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Recognizing that the situation varies from country to country, participants raised the following issues:

  1. The protective role of mangroves and other coastal forests (natural and planted) against tsunamis, typhoons, and other natural disasters depends on various factors, including: the type and characteristics of the event itself; vegetation characteristics such as species, stand density, height and width of the vegetation zone; and the characteristics of the adjacent sea bottom. There is a need to further assess the effectiveness of mangroves and other coastal vegetation in protecting coastal areas from major natural disasters.
  2. There is a lack of clear, accurate and comprehensive information about the impact of the tsunami on coastal areas, including forests and trees. Where coastal vegetation was severely affected, more precise impact assessments are needed, which also consider the characteristics of the sea bottom close to the coastline.
  3. Although the tsunami caused significant damage to coastal vegetation in some countries, many organizations are planning to restore and rehabilitate coastal forests as a protective measure against future tsunamis, tidal surges, typhoons and cyclones. A rigorous analysis of the factors influencing the protective function of coastal forests is needed and guidelines developed to assist countries that plan to establish greenbelts and other forests for (mainly) protective purposes. 
  4. Rehabilitation/reforestation efforts must be carefully planned and implemented and the forests subsequently managed properly. Full stakeholder (from different levels and sectors) involvement is necessary in this process to ensure success. In particular, local communities need to be fully involved in the decision-making.
  5. Problems preventing cost-effective methods of rehabilitation of coastal forests include insufficient technical knowledge, limited human resources and capacities for implementing rehabilitation activities and ambiguous land tenure and clear demarcation of land.
  6. Initiatives aimed at the rehabilitation and management of coastal forests for protection purposes must be linked to the socio-cultural and economic needs and aspirations of local people. Protection forests also require management and many production forests, if properly managed, can also fulfill protection functions.
  7. There is a critical need for sound technical information on workable practices for rehabilitating coastal forests, suitable sites for planting, and proven approaches for involving local people in decision-making, planning and implementation. Similarly, policy makers and the donor community require solid advice to avoid quick fixes, with potentially negative consequences, to ensure that their decisions and assistance enhance sustainable development.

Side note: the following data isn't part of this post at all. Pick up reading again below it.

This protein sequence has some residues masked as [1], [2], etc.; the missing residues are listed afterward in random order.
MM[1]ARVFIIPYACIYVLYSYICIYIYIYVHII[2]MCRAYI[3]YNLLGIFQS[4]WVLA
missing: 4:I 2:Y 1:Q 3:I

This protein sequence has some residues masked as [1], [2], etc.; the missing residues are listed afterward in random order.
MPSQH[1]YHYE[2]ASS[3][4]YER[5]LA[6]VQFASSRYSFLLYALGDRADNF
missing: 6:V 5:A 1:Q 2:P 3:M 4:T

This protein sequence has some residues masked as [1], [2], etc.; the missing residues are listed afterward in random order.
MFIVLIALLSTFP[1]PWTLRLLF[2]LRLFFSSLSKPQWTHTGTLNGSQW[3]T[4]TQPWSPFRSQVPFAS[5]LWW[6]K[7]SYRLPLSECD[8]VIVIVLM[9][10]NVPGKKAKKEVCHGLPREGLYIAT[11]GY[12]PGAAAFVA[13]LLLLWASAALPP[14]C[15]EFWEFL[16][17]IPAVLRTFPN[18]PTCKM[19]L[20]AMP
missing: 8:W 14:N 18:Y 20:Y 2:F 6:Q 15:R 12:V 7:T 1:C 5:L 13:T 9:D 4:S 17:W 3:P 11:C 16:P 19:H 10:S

8. Integrated coastal zone management is particularly challenging because of the tremendous diversity of livelihoods that depend on fisheries, aquaculture, tourism, forestry and agriculture. Long-term rehabilitation should focus on creating sustainable livelihoods and restoring the productive use of coastal resources. Integrated approaches to coastal zone management need to balance ecological, social, cultural, economic considerations and the importance of community participation and adequate governance. Inter-sectoral cooperation and coordination are needed, as well as appropriate policy formulation and strategic planning mechanisms to balance trade-offs among different, and often conflicting, interests.
  9. Detailed calculations of the wood needs for reconstructing infrastructure have yet to be carried out in most places. In some countries, wood demand may be met from domestic sources. However, there is a risk of over-exploitation of local forests (some of them protected areas) to meet the wood demand for reconstruction. In some cases, large quantities of wood will have to be imported. 
  10. Some donor countries are offering to export wood to affected countries. Care must be taken to ensure that wood used for reconstruction has the necessary characteristics to meet specific needs and is adequately treated to ensure durability. Some species may also not be acceptable for socio-cultural reasons. The potential of using salvage wood and alternative construction materials, such as bamboos, needs to be further explored.
  11. Conflicting demands for the use of the affected lands (green belts, aquaculture, agriculture, tourism, residential and industrial sites) are causing controversies and tensions in a number of locations, especially where land titles and tenure arrangements are ambiguous. In some cases, “land grabbing” has particularly affected poorer sections of society.
  12. Although several countries have passed zoning laws, prohibiting development of coastal areas within a certain distance of high-water marks and beachfronts, in general, law enforcement requires strengthening.
  13. The international community has helped countries with emergency relief and early response assistance, impact assessments, development of rehabilitation plans and wood needs assessments. NGOs have raised substantial funds to assist in tsunami rehabilitation efforts and are moving quickly with delivering assistance. There is a tremendous need and opportunity to improve the effectiveness of efforts through improved coordination and the provision of relevant information in a timely manner.

The following issues and topics could be addressed through regional collaboration:

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